Guidepost for Securing Operational Technology in Changing World

Operational Technology encompasses a wide spectrum of functionalities, and its interpretation varies depending on the organization & its alignment with business objectives.

Operational Technology (OT) encompasses a wide spectrum of functionalities, and its interpretation varies depending on the organization and its alignment with business objectives. It is paramount for each organization to establish a clear definition of ‘OT,’ which involves the meticulous identification and classification of OT assets. A recent survey conducted during an ISAC conference revealed that numerous organizations lack a definitive inventory of device types that fall under their OT umbrella.


Why it Matters

Recognizing the nature of what we are safeguarding represents the initial stride in mitigating security vulnerabilities within OT systems and environments. Categorizing an asset as OT, IoT, IIoT, IoMT, or conventional IT extends beyond mere terminology; it entails comprehending its purpose, connectivity, performance requisites, support prerequisites, and the potential ramifications in case of malfunction or unavailability.

Questions to answer as an organization would be:

  • What function or process does it perform?
  • What connectivity does it require?
  • What performance needs does the system have?
  • Does it make something or just do something?
  • Is it an autonomous, manual, or hybrid system?
  • What kind of systems and people need to support them?
  • What types of data inputs and outputs are required, and what dependencies are required?
  • Does it support a critical process or serve a regulatory function?
  • What would happen if it wasn’t available or malfunctioned? Can it jeopardize personal safety? Financial or reputational damage?
  • Who knows it’s here? Can it be located, seen, touched, communicated with, or maintained?

The Complete Picture


Although OT security monitoring and detection tools offer asset visibility, they constitute just one significant aspect of the broader picture. Once visibility is achieved, organizations must possess the knowledge of how to effectively respond to potential threats without disrupting critical operations. This entails the development and implementation of an OT Incident Response Plan (IRP), comprehension of incident prioritization, and, ultimately, identification of the assets deemed as crown jewels.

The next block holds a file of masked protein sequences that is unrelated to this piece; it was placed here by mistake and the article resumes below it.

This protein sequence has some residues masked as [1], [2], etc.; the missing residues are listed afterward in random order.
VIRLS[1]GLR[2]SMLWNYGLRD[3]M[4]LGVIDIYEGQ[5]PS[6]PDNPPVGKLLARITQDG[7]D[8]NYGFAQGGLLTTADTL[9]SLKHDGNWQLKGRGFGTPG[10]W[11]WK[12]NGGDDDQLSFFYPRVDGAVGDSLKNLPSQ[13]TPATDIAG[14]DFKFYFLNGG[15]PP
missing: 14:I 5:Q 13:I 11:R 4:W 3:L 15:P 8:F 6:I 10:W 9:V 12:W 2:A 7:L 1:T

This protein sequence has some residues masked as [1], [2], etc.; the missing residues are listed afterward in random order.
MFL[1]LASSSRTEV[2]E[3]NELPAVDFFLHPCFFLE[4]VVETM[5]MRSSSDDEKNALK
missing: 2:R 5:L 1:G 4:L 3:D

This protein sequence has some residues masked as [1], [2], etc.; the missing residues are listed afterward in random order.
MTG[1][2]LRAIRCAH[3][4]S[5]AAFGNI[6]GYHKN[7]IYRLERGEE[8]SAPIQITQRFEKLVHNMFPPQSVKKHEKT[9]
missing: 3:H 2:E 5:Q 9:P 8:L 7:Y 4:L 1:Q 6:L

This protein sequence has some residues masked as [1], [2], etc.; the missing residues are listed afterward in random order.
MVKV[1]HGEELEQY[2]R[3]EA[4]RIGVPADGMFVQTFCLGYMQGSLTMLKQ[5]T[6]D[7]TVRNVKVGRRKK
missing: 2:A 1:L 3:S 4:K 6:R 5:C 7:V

How to Start

Answering this question necessitates collaboration among various stakeholders, including security personnel, business representatives, site or plant leads, as well as engineering and automation teams. To delineate the types of assets deemed OT, the initial step involves understanding the systems in place within your organization. This can be achieved through a vendor asset management solution or by maintaining a locally managed Excel file.

Once an inventory of assets is compiled, the next step is to classify these assets as OT based on their respective roles within the organization. This classification process may entail straightforward categorization, such as considering all devices from specific manufacturers as OT.

Alternatively, it could involve a more comprehensive analysis of how these assets are utilized within the business operations.

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When framing OT within your organization, it’s prudent to begin by examining device and system naming conventions, which may include specific syntaxes or nomenclatures like “-mfg” in the hostname. This serves as a foundational step.

A straightforward approach to defining Operational Technology is to consider any device directly involved in the physical production of products as OT. However, it’s crucial to emphasize that this determination is ultimately an organizational decision.

Keeping the classification simple can streamline the process, particularly for IT and Security teams. For instance, considering devices from manufacturing companies such as Rockwell, Siemens, Honeywell, and Advantech as OT provides a clear starting point.

This simplicity allows for easier initial categorization, acknowledging that these devices are directly related to production processes. As maturity in OT management is gained, further refinement can be implemented, including filtering out specific types of systems within these manufacturers instead of treating all OT assets uniformly.

Final Thoughts

The ISA/IEC 62443 standards offer extensive guidance on OT security and are essential resources to acquaint oneself with. However, with the ongoing evolution of “Industry 4.0,” the distinction between OT and IT is becoming progressively less distinct. In light of this, it becomes even more crucial to establish a clear understanding of which assets are considered OT, regardless of whether they reside on the plant floor or in the cloud.

It’s important to emphasize the principle of starting with simplicity and gradually expanding understanding of the OT environment. This approach allows for a more manageable and effective implementation of security measures. As technologies evolve and converge, maintaining a flexible mindset and continually reassessing the classification of assets as Operational Technology will be instrumental in ensuring robust cybersecurity practices.